article banner

Brexit rejection - again

Peter Legge Peter Legge

Following last minute talks in Strasbourg and a late night press conference on Monday (11 March), the House of Commons rejected the UK Prime Minister, Theresa May’s Brexit deal again this evening by a crushing margin of 149 MPs (albeit less than the historic defeat by 230 MP’s back in January).

With just over two weeks to go before Brexit day (29 March 2019) there is still no agreement on what Brexit will be. The possible outcomes are actually widening not narrowing the nearer we get to Brexit day – there have been fresh calls for a second referendum or a general election. 

For the next few days, all eyes will continue to be focused on what unfolds in Westminster. There will be a vote on Wednesday (13 March) on whether MPs want a ‘No Deal’ Brexit. Theresa May warned again that the legal default on 29 March is still no deal unless there is an extension or a ratified agreement with the EU.

If MPs vote for No Deal, then the EU Council on 21 March would focus on triggering final No Deal contingency plans and would give businesses two weeks to prepare.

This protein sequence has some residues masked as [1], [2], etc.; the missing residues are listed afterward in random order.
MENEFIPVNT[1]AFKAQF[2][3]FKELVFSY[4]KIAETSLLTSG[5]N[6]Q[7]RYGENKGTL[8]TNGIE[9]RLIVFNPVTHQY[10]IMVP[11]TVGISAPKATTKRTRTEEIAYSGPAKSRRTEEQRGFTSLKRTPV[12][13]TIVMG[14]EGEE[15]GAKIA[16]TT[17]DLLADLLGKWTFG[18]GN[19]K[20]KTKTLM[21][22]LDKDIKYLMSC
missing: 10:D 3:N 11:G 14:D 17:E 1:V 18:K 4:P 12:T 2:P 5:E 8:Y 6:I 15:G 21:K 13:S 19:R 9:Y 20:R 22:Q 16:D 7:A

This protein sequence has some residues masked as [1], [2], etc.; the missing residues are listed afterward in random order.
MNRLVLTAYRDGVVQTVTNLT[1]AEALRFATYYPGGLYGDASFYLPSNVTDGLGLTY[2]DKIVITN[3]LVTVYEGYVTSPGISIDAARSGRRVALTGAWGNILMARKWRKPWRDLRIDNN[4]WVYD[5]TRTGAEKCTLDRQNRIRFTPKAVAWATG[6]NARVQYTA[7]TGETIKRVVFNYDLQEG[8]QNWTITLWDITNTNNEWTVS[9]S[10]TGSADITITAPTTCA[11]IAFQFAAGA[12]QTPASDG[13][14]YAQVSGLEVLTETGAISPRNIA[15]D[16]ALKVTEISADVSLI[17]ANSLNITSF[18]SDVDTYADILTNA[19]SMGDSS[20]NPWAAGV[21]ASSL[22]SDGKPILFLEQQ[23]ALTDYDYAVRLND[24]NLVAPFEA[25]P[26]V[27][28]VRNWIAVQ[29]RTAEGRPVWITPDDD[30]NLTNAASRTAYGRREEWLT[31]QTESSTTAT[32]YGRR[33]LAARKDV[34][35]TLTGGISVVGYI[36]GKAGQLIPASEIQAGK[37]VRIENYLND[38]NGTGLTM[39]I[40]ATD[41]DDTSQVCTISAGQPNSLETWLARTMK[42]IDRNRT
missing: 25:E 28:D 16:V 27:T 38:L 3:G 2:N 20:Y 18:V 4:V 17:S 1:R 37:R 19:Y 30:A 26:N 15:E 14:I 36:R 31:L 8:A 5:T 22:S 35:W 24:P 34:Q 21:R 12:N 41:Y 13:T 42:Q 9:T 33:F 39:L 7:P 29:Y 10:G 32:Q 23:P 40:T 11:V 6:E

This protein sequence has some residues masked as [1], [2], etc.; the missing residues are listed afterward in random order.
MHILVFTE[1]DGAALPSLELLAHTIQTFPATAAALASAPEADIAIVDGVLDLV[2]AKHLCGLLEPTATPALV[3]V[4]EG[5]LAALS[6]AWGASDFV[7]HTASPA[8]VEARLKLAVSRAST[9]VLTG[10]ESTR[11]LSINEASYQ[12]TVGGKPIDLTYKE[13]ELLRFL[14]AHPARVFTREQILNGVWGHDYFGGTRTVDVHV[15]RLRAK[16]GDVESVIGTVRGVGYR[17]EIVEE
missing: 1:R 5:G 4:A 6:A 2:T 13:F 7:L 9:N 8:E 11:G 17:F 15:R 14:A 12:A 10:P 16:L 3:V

If MPs vote against No Deal, then there will be a further vote on Thursday (14 March) on extending Article 50, which will allow Brexit day to be delayed beyond 29 March in order to find time to reach an agreement and/or to better prepare for No Deal. This extension, including any terms and conditions, must be agreed unanimously by all EU leaders.


If you have been waiting for greater clarity before planning for Brexit, do not wait any longer. We would recommend businesses across all sectors to:

  1. Develop a No Deal contingency plan now! No Deal remains the legal default on 29 March and may well be the outcome at the end of any potential extension.
  2. If you have a No Deal plan, activate it. You should also review how you can scale it back, put it on hold if there is an extension.
  3. If you are already implementing your No Deal plan and have flex built in and you know how you will manage any delays, start thinking more long term about the competitive business environment and opportunities and risks of longer term political decisions (e.g. future operating models and efficiency; future trade policy and tariffs – international markets and sourcing; how to attract talent and skills; M&A targets; changes in public spending).

We have been working with clients from a wide range of sectors, covering all aspects of Brexit planning and have outlined some of the essentials to include in your Brexit plan here.